Back in my reporting days, I spent a good amount of time doing something that might strike many as nostalgic: interviewing sources and talking to PR people on the phone. If only today’s reporters had time for telephonic activities. Surprise: they do! And they will take your call if you lay the groundwork first. They won’t take your call if you have nothing new or interesting to tell them. Now, this is assuming you want to talk to a reporter on the phone, as opposed to just emailing them, liking their Facebook Post, or tweeting them from afar. Let’s assume that a journalist-PR relationship is strengthened by some human interaction.
The concept is simple yet may feel out of reach in today’s always-on media environment: reporters will pay attention to you if you pay attention to them. Here are four ways to get a reporter’s attention:
- Give them the story by which to tell their story: as a consumer of news and information yourself, you are attracted to the stories about people, about a certain person, or family or community. You want to read about or hear an interesting narrative that is personal, not general. Do not send them a press release and then leave them a message in the dead of night asking if they got your press release. There’s nothing wrong with sending them a press release, but don’t mistake that (and the robocall) for “the story.”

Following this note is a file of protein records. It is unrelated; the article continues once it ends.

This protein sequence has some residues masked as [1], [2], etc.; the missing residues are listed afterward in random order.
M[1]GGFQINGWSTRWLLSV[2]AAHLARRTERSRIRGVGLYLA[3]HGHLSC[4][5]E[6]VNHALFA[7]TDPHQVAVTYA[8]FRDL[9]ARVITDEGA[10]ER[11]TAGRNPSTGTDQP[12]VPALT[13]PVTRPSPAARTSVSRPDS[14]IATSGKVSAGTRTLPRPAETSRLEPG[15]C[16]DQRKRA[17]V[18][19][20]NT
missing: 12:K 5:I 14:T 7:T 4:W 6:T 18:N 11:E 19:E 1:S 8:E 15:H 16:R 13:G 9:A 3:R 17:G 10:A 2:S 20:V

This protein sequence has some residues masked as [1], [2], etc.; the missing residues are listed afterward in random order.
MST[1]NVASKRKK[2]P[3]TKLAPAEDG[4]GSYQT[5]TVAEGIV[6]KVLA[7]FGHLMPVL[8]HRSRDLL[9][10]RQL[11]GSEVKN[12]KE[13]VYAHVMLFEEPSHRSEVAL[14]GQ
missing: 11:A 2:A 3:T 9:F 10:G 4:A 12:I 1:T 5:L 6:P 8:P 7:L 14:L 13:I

- Serve up the visuals. Whether it’s a few charts and graphics, an infographic or eye-catching photographs, visuals are gold for reporters who are now (somewhat reluctantly) multimedia journalists. Make her job easier by handing over the visuals.
- Know (and understand) what they report on: I used to cringe at the advice at industry conferences that implored practitioners to “do your homework” -- it was so basic, so obvious. And yet. Make sure you read up on what the reporter has covered in the past year, take notice of his writing style and technique, and be ready to accept that maybe this particular reporter does not cover your industry. Also be in tune to what their competitors are covering – reporters are a competitive breed and will appreciate your keeping them up to date on competitive coverage they might have missed.
- Share information with no strings attached. Info is currency: give it to the reporter without expecting an instant payback. This is a difficult task to master! Share industry news that’s not widely reported yet, tell the reporter what you heard or saw at an important industry conference (which of course, you attended), and don’t ask for anything in return. Reporters will think the world of you.
With tight deadlines, smaller newsrooms, a more educated readership and an unrelenting news cycle, journalists need trusted, go-to sources and great PR partners who understand them.
-- Diane Schwartz
Visit me on Twitter: @dianeschwartz